Tuesday, April 23, 2013

The Kitchen Daughter

My goal is to read 100 books by the end of 2013.  I just finished book 32.

The Kitchen Daughter by Jael McHenry

This fiction novel is told from the point of view of Ginny, a 26 year old woman who recently lost her parents in an accident.  Although the reader can tell Ginny is on the autism spectrum, it's not something she knows about herself (she was extremely sheltered by her parents; she knows she's different but was always told it was "personality").  She withdraws and falls back on her comforting ritual:  cooking.  But her cooking brings unexpected surprises - the ghosts of her relatives, giving her cryptic warnings that she must unravel as she learns to cope with the many changes in her life.

My opinion:
This was our book club selection this month, and I had no idea what to expect when I started this very quick read.  The description doesn't capture the essence of the book for me, which was a young woman trying to make sense of her life when everything she knew and depended on was gone.  That aspect of the story was absorbing; living the interactions through Ginny's eyes made my heart break a little, and I just wanted to shake her sister and tell her to stop trying to "normalize" Ginny.  My strong reaction was definitely shaped by my personal experiences with "quirky" people and the overwhelming sadness I feel when people aren't accepted for who they are.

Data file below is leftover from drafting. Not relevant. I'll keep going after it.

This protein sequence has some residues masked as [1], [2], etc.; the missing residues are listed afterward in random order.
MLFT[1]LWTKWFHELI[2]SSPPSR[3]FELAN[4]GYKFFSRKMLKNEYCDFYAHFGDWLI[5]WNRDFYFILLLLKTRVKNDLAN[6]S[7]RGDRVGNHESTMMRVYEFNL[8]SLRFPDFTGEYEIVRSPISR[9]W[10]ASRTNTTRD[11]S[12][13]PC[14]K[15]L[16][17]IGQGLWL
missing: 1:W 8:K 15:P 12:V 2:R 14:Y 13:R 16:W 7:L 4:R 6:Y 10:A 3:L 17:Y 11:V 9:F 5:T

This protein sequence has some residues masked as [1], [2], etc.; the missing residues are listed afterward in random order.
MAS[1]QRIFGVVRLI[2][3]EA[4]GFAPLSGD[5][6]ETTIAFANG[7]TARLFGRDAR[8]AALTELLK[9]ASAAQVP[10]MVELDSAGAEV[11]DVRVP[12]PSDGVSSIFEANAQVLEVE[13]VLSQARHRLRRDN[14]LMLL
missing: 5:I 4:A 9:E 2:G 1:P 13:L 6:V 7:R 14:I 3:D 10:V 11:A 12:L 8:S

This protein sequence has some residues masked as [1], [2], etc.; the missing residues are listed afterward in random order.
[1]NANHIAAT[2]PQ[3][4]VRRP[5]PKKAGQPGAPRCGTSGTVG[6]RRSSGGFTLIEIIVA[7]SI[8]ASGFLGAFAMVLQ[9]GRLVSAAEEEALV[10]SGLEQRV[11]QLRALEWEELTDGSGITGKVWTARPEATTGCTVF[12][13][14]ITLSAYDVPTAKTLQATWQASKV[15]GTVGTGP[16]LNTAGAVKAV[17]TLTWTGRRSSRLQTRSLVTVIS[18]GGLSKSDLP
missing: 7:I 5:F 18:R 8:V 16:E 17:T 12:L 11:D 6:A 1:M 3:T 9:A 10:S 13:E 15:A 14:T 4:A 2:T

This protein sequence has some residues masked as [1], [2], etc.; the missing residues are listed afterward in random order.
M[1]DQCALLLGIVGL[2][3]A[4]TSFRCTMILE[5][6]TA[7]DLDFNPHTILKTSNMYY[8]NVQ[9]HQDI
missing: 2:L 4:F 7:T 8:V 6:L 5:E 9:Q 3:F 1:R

The ghosts and the mystery added interest and were necessary to move the story along.  For me, what pulled me out of the story and caused me to like but not love the book was the self-discovery Ginny made over the course of the book.  Can I suspend disbelief for ghosts?  Sure.  Can I suspend disbelief for the amount of progress and awareness Ginny gained?  Apparently not.  Strange, but it's how I feel.

Quote from the book:
"Difficult, but not impossible.  I am not impossible." ~ Ginny

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